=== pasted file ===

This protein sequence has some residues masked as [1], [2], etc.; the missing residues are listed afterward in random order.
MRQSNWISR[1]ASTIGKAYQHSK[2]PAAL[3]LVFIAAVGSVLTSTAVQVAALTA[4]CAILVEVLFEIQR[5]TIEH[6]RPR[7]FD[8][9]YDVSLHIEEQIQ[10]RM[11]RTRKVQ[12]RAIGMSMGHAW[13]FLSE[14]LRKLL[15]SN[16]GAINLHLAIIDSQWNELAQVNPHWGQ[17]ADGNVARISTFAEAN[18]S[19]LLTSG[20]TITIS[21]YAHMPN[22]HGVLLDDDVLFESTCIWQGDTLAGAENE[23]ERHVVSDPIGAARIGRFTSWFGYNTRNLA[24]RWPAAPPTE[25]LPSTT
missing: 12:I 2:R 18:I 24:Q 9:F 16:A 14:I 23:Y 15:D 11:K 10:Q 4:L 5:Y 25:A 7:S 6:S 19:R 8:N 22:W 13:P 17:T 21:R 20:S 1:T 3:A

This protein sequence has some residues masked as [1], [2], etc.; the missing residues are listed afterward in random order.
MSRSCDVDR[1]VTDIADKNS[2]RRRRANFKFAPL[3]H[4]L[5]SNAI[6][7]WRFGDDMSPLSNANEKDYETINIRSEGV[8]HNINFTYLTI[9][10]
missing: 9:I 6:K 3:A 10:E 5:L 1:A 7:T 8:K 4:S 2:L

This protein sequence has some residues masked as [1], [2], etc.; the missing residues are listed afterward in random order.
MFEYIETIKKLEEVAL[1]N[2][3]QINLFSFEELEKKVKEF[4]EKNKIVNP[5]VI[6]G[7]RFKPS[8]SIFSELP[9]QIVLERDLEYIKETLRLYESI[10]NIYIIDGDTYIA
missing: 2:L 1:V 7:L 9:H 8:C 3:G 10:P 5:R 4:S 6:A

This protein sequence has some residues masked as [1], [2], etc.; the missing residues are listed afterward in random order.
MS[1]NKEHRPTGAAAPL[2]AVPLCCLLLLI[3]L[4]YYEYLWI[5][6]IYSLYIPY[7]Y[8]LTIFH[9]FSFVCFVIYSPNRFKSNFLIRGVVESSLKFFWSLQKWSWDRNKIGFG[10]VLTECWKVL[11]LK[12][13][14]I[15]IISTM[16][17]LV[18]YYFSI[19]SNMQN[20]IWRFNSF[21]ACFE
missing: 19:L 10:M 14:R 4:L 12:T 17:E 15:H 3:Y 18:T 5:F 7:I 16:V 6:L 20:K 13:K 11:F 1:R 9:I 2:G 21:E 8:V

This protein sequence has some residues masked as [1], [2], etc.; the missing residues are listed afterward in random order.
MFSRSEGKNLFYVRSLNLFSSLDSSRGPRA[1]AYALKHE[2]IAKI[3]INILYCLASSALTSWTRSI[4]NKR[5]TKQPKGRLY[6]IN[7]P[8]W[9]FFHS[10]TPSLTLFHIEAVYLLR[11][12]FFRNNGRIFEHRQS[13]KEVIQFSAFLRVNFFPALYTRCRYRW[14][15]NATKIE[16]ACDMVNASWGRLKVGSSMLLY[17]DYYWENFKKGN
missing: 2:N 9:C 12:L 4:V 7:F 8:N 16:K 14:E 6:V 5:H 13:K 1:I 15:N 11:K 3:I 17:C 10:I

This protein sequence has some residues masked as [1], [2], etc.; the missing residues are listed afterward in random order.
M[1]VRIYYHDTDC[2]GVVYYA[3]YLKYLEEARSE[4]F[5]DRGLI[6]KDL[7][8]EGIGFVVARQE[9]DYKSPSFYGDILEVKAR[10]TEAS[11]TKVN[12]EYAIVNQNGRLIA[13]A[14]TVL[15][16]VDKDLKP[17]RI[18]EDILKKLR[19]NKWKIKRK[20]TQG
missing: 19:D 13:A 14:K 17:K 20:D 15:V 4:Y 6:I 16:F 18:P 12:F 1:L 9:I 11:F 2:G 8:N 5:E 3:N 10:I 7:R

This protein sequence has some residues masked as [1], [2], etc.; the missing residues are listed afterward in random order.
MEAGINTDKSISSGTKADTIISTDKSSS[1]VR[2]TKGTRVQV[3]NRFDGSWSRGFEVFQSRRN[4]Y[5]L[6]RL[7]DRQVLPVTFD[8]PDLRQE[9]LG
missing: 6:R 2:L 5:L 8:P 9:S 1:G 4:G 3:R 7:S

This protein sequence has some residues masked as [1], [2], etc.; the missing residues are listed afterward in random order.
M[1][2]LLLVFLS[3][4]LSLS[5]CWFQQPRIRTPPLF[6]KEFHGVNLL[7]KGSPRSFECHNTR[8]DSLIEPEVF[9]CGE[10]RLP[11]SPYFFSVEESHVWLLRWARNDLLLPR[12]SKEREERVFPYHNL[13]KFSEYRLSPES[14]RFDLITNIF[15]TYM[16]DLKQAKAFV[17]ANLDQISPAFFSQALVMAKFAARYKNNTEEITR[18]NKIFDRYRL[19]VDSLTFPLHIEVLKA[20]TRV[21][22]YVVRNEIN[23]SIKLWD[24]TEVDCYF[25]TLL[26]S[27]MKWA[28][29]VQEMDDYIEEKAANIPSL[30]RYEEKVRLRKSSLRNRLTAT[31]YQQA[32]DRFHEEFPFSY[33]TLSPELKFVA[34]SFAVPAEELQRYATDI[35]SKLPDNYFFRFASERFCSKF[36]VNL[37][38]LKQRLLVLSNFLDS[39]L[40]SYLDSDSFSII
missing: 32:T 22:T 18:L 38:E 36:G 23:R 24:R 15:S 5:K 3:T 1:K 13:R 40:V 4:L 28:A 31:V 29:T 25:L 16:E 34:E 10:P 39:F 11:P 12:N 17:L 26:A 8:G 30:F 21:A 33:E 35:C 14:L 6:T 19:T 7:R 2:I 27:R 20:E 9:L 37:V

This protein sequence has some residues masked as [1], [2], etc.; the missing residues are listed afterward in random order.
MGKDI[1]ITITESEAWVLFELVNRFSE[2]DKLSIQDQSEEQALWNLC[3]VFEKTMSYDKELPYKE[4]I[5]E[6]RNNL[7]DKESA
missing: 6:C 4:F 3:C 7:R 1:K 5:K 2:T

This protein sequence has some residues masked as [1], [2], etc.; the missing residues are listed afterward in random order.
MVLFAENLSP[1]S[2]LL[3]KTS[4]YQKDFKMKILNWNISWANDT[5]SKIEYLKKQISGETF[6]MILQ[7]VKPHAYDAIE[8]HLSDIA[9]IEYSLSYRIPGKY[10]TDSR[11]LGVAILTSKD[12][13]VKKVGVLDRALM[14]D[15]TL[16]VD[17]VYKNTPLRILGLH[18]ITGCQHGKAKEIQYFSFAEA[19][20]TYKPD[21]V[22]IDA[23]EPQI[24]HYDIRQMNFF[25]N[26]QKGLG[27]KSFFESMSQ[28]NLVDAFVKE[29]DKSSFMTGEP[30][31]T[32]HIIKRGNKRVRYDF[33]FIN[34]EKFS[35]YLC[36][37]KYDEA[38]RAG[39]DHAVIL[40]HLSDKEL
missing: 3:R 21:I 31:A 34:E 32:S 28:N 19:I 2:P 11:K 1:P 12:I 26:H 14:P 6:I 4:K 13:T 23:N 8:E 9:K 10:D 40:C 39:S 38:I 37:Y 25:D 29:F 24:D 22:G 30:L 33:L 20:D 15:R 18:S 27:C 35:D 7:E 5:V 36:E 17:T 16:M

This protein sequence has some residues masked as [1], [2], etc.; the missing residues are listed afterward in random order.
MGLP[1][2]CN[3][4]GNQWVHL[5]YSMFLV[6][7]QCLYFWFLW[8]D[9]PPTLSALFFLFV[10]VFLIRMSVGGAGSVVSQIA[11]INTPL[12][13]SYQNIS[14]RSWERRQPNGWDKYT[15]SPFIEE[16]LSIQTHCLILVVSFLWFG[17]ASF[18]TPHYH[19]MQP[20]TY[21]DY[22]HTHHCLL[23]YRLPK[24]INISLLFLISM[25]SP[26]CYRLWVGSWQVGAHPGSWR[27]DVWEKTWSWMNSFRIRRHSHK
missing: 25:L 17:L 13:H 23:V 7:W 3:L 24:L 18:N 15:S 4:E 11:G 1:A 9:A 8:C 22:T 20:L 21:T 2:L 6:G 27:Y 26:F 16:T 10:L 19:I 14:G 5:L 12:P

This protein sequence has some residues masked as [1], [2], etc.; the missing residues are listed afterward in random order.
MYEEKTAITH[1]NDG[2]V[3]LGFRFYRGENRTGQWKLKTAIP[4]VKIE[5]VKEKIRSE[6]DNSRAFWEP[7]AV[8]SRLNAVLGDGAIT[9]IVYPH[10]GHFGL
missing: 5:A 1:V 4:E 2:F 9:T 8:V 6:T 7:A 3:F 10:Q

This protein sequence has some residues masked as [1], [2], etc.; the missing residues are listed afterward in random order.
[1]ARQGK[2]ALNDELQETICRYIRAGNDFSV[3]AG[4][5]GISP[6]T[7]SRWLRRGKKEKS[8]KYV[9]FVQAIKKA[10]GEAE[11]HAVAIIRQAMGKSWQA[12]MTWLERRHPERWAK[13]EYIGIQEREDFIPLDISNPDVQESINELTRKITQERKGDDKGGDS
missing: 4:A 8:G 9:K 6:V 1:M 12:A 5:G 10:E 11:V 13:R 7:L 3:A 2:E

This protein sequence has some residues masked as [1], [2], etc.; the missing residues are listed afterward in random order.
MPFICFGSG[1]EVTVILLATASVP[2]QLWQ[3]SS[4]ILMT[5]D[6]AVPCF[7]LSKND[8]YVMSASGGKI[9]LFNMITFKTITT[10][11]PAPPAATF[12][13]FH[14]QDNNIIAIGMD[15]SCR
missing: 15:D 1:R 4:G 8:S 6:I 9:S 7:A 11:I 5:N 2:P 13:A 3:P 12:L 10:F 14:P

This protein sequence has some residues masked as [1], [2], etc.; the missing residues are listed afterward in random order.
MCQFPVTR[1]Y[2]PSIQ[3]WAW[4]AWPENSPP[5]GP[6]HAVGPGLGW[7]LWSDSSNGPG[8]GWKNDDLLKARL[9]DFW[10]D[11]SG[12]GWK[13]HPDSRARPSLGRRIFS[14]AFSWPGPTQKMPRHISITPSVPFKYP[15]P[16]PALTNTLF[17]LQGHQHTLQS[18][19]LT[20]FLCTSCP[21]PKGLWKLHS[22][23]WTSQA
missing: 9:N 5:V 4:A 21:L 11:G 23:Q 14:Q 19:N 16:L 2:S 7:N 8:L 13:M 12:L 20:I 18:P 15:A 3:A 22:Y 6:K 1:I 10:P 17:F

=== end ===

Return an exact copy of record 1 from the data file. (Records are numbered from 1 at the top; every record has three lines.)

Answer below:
This protein sequence has some residues masked as [1], [2], etc.; the missing residues are listed afterward in random order.
MRQSNWISR[1]ASTIGKAYQHSK[2]PAAL[3]LVFIAAVGSVLTSTAVQVAALTA[4]CAILVEVLFEIQR[5]TIEH[6]RPR[7]FD[8][9]YDVSLHIEEQIQ[10]RM[11]RTRKVQ[12]RAIGMSMGHAW[13]FLSE[14]LRKLL[15]SN[16]GAINLHLAIIDSQWNELAQVNPHWGQ[17]ADGNVARISTFAEAN[18]S[19]LLTSG[20]TITIS[21]YAHMPN[22]HGVLLDDDVLFESTCIWQGDTLAGAENE[23]ERHVVSDPIGAARIGRFTSWFGYNTRNLA[24]RWPAAPPTE[25]LPSTT
missing: 12:I 2:R 18:I 24:Q 9:F 16:A 14:I 23:Y 15:D 11:K 10:Q 4:L 5:Y 25:A 7:S 6:S 19:R 8:N 22:W 13:P 17:T 21:R 20:S 1:T 3:A